ncts, and that my area of treatment lay wholly between the autumn of 1853 and the summer of 1854.
All the rich material of the past was thusbefore the opportunity came.
One beautiful day in early October, in 1853, I started out from my Boston boarding-house on my long delayed miss so-called modern conveniences were altogether unknown.
In the year 1853, I venture to say, there was not such a thing as a bathroom or a batkers and cheese had been properly served and eaten.
There was, in 1853, no military organization of any kind.
The Brooks Phalanx, which had the Lawrence Light Guard was not formed until October, 1854.
In 1853 there was no regular police force in town.
If you wanted a thief ca sweepers!
I doubt if there were either of them known in Medford in 1853.
The first sewing-machine I ever saw was at the Mechanic's Fair in along High street after leaving Thatcher Magoun's. In the summer of 1853 the number of dwellings within the borders of West Medford could not
, one of the founders of Marblehead.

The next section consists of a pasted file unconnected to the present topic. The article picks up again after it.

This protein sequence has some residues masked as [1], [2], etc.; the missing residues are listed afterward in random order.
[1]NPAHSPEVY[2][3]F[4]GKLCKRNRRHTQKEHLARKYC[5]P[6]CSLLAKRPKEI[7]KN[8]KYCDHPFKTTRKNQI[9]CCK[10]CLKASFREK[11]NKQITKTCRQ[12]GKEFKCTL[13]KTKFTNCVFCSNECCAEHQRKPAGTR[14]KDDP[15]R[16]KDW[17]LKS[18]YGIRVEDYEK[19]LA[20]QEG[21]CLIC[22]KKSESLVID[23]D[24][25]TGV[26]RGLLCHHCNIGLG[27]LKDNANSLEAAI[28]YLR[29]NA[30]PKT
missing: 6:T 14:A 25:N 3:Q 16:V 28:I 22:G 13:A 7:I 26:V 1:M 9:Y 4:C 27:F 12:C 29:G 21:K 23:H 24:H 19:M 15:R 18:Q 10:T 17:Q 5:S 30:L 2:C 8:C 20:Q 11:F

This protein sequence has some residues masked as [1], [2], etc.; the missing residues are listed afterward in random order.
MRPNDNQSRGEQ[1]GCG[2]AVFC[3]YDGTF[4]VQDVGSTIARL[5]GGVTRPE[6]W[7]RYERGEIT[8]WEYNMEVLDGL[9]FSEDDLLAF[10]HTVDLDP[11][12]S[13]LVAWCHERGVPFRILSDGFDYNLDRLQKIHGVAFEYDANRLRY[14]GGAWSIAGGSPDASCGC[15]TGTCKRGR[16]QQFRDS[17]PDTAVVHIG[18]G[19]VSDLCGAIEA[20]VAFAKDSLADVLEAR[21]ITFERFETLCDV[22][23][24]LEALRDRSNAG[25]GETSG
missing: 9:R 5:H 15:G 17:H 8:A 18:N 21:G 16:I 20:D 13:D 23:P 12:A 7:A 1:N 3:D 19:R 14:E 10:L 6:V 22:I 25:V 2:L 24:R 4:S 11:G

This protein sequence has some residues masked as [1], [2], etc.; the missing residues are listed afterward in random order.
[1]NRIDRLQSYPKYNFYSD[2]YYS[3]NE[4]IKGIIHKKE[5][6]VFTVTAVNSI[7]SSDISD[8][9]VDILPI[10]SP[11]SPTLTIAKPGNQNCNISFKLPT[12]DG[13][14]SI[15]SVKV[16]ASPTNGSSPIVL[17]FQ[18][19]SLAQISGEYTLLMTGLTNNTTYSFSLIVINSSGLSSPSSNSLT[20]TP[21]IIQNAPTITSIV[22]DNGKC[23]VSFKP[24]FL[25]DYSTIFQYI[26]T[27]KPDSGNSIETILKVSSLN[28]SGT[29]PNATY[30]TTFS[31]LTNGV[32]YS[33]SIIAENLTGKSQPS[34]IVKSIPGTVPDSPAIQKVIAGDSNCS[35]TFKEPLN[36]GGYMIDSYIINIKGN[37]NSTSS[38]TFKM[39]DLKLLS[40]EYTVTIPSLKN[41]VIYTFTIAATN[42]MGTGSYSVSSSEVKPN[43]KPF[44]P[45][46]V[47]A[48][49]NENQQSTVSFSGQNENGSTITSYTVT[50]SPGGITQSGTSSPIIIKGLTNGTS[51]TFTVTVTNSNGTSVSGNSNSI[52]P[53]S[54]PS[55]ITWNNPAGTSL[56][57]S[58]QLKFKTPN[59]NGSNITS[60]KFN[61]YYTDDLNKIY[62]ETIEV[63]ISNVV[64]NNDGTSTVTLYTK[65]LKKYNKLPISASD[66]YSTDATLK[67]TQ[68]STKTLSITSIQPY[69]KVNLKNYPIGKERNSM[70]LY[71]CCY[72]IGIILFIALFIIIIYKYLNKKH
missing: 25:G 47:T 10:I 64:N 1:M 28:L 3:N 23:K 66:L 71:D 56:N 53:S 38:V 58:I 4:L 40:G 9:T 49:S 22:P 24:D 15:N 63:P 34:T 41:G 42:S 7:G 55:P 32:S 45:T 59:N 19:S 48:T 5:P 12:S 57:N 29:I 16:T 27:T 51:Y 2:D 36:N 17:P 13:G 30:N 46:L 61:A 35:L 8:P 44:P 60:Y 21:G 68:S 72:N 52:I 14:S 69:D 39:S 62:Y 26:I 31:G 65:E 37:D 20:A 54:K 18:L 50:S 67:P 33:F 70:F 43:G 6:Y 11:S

Born on a New Hampshire farm in the first half of the last century, he knew from experience what a life of plain living and high thinking was. His mother was ambitious that her boys should have a good education, and although she died when her son David was fourteen, her wish had been impressed on her children, three of whom went to college.
After leaving the district school in Raymond, Mr. Brown attended Hampton, New Hampshire, Academy in the fall of 1853, and then went to Phillips Andover Academy to fit for college.
He entered Dartmouth in the fall of 1857, graduating in 1861, in the same class with President Tucker.
It is worthy of note and showed his characteristic persistence, that he persuaded one of his boyhood friends who had left college on account of ill health to return and finish his course.
Mr. Brown taught school in the long winter vacations to earn money for his expenses, and after graduating from college he taught two and a